Effect of the gut microbiome, plasma metabolome, peripheral cells, and inflammatory cytokines on obesity: a bidirectional two-sample Mendelian randomization study and mediation analysis

Front Immunol. 2024 Mar 15:15:1348347. doi: 10.3389/fimmu.2024.1348347. eCollection 2024.


Background: Obesity is a metabolic and chronic inflammatory disease involving genetic and environmental factors. This study aimed to investigate the causal relationship among gut microbiota abundance, plasma metabolomics, peripheral cell (blood and immune cell) counts, inflammatory cytokines, and obesity.

Methods: Summary statistics of 191 gut microbiota traits (N = 18,340), 1,400 plasma metabolite traits (N = 8,299), 128 peripheral cell counts (blood cells, N = 408,112; immune cells, N = 3,757), 41 inflammatory cytokine traits (N = 8,293), and 6 obesity traits were obtained from publicly available genome-wide association studies. Two-sample Mendelian randomization (MR) analysis was applied to infer the causal links using inverse variance-weighted, maximum likelihood, MR-Egger, weighted median, weighted mode, and Wald ratio methods. Several sensitivity analyses were also utilized to ensure reliable MR results. Finally, we used mediation analysis to identify the pathway from gut microbiota to obesity mediated by plasma metabolites, peripheral cells, and inflammatory cytokines.

Results: MR revealed a causal effect of 44 gut microbiota taxa, 281 plasma metabolites, 27 peripheral cells, and 8 inflammatory cytokines on obesity. Among them, five shared causal gut microbiota taxa belonged to the phylum Actinobacteria, order Bifidobacteriales, family Bifidobacteriaceae, genus Lachnospiraceae UCG008, and species Eubacterium nodatum group. Furthermore, we screened 42 shared causal metabolites, 7 shared causal peripheral cells, and 1 shared causal inflammatory cytokine. Based on known causal metabolites, we observed that the metabolic pathways of D-arginine, D-ornithine, linoleic acid, and glycerophospholipid metabolism were closely related to obesity. Finally, mediation analysis revealed 20 mediation relationships, including the causal pathway from gut microbiota to obesity, mediated by 17 metabolites, 2 peripheral cells, and 1 inflammatory cytokine. Sensitivity analysis represented no heterogeneity or pleiotropy in this study.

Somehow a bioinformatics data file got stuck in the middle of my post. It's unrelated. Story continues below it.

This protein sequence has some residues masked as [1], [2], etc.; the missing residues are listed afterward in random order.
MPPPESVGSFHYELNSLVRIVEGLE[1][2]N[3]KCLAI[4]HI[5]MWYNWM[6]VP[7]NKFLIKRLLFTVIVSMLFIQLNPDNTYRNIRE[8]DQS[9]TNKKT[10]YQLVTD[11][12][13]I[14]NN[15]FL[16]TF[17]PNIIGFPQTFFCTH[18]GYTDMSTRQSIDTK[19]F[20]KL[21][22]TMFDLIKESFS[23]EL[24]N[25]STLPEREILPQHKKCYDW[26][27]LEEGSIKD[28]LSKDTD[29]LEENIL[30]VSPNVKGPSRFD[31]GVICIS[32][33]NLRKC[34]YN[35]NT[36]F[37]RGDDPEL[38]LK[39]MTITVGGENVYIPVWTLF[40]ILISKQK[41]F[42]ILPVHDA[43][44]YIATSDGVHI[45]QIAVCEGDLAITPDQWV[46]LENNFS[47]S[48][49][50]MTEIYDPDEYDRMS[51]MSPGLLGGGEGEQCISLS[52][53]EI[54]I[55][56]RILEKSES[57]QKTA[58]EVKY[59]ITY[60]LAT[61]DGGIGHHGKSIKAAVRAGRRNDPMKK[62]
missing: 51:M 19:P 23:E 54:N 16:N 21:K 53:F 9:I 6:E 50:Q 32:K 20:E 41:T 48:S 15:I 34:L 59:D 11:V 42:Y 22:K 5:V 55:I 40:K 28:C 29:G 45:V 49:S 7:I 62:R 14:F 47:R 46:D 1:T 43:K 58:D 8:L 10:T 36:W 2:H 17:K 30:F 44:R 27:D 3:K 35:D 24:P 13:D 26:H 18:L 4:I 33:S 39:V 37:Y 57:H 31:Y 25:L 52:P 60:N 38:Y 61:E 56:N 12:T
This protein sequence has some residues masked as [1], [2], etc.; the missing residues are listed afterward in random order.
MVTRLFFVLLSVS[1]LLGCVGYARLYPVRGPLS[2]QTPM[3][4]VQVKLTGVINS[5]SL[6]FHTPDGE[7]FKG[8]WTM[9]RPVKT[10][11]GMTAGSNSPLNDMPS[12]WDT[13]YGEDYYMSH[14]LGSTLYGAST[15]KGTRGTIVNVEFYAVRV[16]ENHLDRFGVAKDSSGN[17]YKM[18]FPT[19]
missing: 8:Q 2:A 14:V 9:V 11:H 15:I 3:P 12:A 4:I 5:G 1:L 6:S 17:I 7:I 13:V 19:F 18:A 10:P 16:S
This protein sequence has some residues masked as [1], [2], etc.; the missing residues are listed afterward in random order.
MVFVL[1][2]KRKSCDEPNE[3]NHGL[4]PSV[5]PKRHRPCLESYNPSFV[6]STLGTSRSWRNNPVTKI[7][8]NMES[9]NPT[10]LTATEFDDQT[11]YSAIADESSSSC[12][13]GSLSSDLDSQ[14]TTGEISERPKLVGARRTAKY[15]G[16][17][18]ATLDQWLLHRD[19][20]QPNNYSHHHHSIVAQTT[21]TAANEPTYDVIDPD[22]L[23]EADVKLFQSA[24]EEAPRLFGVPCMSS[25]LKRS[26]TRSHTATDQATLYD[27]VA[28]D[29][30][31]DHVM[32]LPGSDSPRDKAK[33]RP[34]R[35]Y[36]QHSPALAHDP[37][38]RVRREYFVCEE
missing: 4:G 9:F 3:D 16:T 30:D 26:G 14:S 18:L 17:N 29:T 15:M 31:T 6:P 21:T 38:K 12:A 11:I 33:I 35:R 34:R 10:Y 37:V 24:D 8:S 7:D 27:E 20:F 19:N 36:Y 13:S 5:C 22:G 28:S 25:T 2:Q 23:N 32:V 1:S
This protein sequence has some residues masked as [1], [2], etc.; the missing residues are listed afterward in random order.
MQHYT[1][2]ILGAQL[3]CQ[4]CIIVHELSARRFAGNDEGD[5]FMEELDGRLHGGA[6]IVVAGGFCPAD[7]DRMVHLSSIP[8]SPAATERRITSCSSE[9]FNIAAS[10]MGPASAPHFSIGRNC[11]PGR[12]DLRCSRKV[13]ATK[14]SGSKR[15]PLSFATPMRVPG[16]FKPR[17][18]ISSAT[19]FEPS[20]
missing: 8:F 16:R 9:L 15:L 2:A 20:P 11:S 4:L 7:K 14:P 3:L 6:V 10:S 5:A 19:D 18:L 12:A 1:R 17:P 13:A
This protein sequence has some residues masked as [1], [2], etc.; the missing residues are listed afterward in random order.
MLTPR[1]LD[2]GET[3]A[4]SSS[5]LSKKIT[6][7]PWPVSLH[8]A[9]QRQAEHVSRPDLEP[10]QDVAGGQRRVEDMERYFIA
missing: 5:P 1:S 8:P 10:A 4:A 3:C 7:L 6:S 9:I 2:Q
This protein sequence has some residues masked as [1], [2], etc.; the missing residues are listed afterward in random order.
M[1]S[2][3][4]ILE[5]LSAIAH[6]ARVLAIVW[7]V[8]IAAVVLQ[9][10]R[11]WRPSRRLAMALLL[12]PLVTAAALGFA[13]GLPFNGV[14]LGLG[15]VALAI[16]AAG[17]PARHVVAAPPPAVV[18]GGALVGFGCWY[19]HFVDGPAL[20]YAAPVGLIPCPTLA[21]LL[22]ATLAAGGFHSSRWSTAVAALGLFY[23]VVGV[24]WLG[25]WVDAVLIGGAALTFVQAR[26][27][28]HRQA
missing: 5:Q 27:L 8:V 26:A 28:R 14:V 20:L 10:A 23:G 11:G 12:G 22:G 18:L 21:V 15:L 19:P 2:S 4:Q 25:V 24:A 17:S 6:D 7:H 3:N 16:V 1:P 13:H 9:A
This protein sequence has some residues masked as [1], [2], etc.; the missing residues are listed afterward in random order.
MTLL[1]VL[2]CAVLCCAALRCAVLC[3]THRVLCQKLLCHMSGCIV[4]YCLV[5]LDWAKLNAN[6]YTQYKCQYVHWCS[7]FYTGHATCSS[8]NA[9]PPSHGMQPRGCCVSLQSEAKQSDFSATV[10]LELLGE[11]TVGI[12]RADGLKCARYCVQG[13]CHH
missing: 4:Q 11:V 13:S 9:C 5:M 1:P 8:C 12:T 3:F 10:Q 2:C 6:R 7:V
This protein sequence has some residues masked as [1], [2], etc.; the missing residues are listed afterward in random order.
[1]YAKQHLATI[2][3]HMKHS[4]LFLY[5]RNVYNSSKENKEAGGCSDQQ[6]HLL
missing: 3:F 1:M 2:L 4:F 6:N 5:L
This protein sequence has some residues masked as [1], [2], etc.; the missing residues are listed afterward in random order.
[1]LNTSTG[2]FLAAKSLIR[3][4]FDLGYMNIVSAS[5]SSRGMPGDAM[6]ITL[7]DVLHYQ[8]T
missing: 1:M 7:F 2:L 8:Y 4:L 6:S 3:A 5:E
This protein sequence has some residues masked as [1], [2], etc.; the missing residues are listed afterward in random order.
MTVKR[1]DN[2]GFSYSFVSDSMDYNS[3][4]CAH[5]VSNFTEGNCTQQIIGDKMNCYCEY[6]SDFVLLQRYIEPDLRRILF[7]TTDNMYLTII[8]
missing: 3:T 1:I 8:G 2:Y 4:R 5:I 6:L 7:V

Conclusion: Our findings support a causal relationship among gut microbiota, plasma metabolites, peripheral cells, inflammatory cytokines, and obesity. These biomarkers provide new insights into the mechanisms underlying obesity and contribute to its prevention, diagnosis, and treatment.

Keywords: Mendelian randomization; gut microbiota; inflammatory cytokines; mediation analysis; obesity; peripheral cells; plasma metabolites.

Publication types

  • Research Support, Non-U.S. Gov't

MeSH terms

  • Actinobacteria*
  • Cytokines
  • Gastrointestinal Microbiome*
  • Genome-Wide Association Study
  • Mediation Analysis
  • Mendelian Randomization Analysis
  • Metabolome


  • Cytokines

Grants and funding

The author(s) declare that financial support was received for the research, authorship, and/or publication of this article. This study was funded by the National Key R&D Program of China (2020YFA0804000) and the Tou-Yan Innovation Team Program of Heilongjiang Province (2019–15).